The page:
SHERIFF ROBERT P. BASS 1918-1920
A native of Clayton, Alabama Robert P. Bass served as sheriff of Hamilton County from 1918 to 1920. Bass and his his brother, Ed (who became mayor), served the people of the county most of their lives.
Bass was educated in Chattanooga schools and learned the trade of painting early in his life. He became a charter member of the first painter’s union ever organized in this city, but painting was not to become his life’s work. In 1903, he became a member of the Chattanooga Police Department where he eventually was made chief of detectives.
In 1918, Bass was elected sheriff of Hamilton County and became a very popular community leader. His family played a vital role in his life throughout his law enforcement career. His fourteen year old twin sons were pictured in the Chattanooga News in 1918 for assisting their father in the capture of a moonshine still.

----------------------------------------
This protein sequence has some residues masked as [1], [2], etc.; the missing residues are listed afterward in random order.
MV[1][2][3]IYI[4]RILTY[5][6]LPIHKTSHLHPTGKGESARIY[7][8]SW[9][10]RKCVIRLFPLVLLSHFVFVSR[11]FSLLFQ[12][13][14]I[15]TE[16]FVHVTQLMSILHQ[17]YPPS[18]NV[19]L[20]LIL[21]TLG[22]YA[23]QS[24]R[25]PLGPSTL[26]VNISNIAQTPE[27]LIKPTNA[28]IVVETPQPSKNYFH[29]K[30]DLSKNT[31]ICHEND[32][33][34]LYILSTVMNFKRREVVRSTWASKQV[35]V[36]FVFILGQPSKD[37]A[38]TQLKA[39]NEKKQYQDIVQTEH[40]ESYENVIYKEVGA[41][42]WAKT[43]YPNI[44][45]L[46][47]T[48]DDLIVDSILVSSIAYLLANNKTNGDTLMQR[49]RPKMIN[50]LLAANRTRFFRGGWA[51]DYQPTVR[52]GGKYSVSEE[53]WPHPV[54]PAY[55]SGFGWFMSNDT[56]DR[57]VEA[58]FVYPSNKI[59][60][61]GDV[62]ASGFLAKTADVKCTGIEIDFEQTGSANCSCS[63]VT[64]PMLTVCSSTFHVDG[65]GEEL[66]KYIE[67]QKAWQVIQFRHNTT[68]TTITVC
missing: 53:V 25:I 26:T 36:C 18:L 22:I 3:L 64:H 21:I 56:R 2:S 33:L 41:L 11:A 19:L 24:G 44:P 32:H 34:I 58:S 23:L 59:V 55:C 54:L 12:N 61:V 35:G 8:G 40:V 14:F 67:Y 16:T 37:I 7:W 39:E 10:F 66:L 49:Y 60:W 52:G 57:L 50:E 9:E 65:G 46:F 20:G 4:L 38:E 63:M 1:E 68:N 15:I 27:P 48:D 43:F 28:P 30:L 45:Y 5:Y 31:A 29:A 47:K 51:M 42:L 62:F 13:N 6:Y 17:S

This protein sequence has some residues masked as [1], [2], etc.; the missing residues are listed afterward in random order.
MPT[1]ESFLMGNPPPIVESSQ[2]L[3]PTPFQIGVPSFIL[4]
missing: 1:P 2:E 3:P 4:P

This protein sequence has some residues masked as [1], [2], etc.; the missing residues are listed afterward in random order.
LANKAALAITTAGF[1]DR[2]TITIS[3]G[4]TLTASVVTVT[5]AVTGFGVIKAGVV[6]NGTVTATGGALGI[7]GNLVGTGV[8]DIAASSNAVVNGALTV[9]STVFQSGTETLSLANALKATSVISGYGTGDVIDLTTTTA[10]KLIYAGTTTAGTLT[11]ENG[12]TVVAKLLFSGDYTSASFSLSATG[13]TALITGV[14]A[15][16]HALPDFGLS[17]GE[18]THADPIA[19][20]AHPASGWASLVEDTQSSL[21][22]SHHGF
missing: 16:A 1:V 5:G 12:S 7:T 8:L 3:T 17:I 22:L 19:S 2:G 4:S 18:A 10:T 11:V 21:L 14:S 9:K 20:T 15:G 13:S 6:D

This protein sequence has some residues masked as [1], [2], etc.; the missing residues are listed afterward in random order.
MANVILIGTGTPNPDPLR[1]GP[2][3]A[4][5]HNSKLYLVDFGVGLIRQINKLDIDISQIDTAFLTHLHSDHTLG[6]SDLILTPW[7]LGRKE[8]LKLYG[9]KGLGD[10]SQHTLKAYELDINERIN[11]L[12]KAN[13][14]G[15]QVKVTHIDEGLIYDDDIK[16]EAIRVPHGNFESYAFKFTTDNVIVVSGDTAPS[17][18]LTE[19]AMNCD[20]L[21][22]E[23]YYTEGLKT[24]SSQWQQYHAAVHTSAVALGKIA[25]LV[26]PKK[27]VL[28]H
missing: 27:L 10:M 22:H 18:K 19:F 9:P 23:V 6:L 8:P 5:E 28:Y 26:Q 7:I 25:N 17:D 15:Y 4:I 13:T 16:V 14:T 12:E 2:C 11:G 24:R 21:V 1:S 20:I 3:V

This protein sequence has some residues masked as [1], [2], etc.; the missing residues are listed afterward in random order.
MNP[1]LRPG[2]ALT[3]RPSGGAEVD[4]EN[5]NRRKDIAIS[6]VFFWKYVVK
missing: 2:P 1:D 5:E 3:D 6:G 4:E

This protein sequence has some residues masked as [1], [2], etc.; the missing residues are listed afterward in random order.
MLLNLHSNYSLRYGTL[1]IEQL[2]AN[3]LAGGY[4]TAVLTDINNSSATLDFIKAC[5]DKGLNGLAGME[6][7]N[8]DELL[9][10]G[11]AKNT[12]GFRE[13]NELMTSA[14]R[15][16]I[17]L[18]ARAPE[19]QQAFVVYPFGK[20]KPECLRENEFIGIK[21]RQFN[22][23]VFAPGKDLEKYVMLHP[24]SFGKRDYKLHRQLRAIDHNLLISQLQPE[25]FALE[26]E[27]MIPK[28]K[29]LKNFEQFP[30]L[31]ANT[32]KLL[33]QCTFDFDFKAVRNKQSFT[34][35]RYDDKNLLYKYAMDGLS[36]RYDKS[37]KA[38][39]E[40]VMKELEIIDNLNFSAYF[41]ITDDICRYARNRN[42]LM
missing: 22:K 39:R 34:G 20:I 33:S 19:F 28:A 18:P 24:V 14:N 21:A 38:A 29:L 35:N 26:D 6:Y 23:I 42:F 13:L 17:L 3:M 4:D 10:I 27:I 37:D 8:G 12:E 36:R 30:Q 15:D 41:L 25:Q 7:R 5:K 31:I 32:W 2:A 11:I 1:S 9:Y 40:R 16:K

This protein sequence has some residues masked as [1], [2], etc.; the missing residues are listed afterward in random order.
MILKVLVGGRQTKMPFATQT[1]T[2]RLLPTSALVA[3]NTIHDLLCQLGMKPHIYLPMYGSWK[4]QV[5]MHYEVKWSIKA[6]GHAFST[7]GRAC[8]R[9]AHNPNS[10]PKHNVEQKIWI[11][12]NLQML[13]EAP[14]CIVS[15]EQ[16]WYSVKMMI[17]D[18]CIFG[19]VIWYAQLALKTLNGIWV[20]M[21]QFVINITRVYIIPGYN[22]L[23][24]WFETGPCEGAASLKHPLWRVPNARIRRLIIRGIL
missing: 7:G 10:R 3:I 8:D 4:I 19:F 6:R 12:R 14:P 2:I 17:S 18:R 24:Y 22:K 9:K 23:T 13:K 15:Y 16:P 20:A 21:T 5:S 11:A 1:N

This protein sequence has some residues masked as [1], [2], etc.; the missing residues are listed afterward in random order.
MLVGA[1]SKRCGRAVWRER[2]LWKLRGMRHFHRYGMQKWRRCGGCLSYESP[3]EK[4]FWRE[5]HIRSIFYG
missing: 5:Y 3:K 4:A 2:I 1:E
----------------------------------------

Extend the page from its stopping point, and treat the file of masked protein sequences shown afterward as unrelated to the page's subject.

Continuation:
Bass had an extensive knowledge of law enforcement. He realized the need for jailers to be assigned eight-hour shifts and was the first sheriff to implement the idea. Although his expertise in criminal justice matters was undisputed, Bass chose not to run for sheriff in 1920. He retired to his farm for a period of time and was then reappointed to the detective division of the Chattanooga Police Department where he remained until his retirement.
After persistent illness, Bass died of a cerebral hemorage in 1945.